If we learned to listen maybe we wouldn’t judge so quickly….

 My dear brothers and sisters, take note of this: Everyone should be quick to listen, slow to speak and slow to become angry, because human anger does not produce the righteousness that God desires.

James 1:19-20
– North Carolina writer Derek Maul

This morning’s post could easily be a book. So, instead, I’m going to keep it short. I probably shouldn’t even try to open this subject because it is so huge, but a few thoughts have been buzzing around in my head and I need at least to jot down a few notes.

I have talked about language before, especially the stunning fact that while there are more than 400,000 words in the Oxford English Dictionary the average person utilizes closer to ten thousand, maybe twenty-five for those with a more expansive education.

I trace the connections between our inner life and thought and speech and character and action. My point has always been that, with so many unused words to spare, how about enriching our vocabulary of grace; and – consequently – the way we interface with the world.

I was listening to a Hidden Brain podcast featuring the work of psychologist Batja Mesquita, who studies emotions and culture and language. Apparently, in comparing some of the core words used to describe emotion across multiple languages, there are very few direct corollaries.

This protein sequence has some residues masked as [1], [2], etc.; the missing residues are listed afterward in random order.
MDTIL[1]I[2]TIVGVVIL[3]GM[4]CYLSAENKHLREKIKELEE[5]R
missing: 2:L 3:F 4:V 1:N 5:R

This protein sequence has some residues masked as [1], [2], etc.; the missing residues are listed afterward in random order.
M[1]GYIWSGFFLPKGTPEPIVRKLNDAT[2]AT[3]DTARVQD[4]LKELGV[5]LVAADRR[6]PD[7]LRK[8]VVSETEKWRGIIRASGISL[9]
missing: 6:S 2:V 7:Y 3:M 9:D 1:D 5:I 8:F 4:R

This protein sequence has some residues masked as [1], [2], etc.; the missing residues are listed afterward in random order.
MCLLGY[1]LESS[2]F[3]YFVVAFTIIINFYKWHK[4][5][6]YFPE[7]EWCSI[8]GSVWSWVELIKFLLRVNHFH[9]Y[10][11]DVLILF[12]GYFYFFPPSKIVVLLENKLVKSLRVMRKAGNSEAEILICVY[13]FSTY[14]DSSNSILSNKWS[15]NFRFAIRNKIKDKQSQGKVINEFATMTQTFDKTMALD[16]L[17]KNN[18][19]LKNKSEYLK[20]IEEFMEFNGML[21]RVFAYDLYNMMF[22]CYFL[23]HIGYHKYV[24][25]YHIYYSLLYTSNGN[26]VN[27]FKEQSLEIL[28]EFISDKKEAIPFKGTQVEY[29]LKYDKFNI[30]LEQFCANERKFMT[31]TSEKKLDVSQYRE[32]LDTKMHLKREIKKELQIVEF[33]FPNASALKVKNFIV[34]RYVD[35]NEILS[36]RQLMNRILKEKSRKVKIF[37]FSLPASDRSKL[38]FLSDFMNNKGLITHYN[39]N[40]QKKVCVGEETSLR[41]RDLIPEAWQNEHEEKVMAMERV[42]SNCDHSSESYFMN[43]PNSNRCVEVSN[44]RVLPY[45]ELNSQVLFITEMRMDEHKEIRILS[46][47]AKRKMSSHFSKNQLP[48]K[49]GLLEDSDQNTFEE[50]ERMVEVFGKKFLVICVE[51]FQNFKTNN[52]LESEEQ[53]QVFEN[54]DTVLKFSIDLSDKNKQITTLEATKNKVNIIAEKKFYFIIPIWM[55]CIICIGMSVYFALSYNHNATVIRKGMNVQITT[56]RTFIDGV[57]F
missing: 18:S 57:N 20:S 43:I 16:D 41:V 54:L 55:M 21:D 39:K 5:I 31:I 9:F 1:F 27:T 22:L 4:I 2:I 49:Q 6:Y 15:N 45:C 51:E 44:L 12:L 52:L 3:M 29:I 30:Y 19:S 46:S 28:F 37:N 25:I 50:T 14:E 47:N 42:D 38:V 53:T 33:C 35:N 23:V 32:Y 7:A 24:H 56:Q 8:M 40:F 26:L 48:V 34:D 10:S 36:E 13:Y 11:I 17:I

Ideas such as anger, peace, satisfaction, joy, frustration, contentment, love, uneasiness etc. etc. etc. lose shades of meaning and are not directly translatable.

People can become fluent in a second language, but emotionally confused because the words that describe how we feel are tied to culture, and experience, and associations rooted in so much more than the spelling and the pronunciation.

So there I was, walking the dog and listening to this fascinating study, and I realized that rather than 400,000 words there are literally millions of possibilities when it comes to accurate and satisfactory communication.

All the more reason to become expert in “active listening” and to look at the cultural milieu and most especially to realize that we are not inside someone else’s head, and that communication is all about relationship and clarification and mutual respect and wanting to understand.

And of course so much more.

So listen.

So care.

So suspend our tendency to practice default judgment and easy dismissal, and at least try to understand – DEREK

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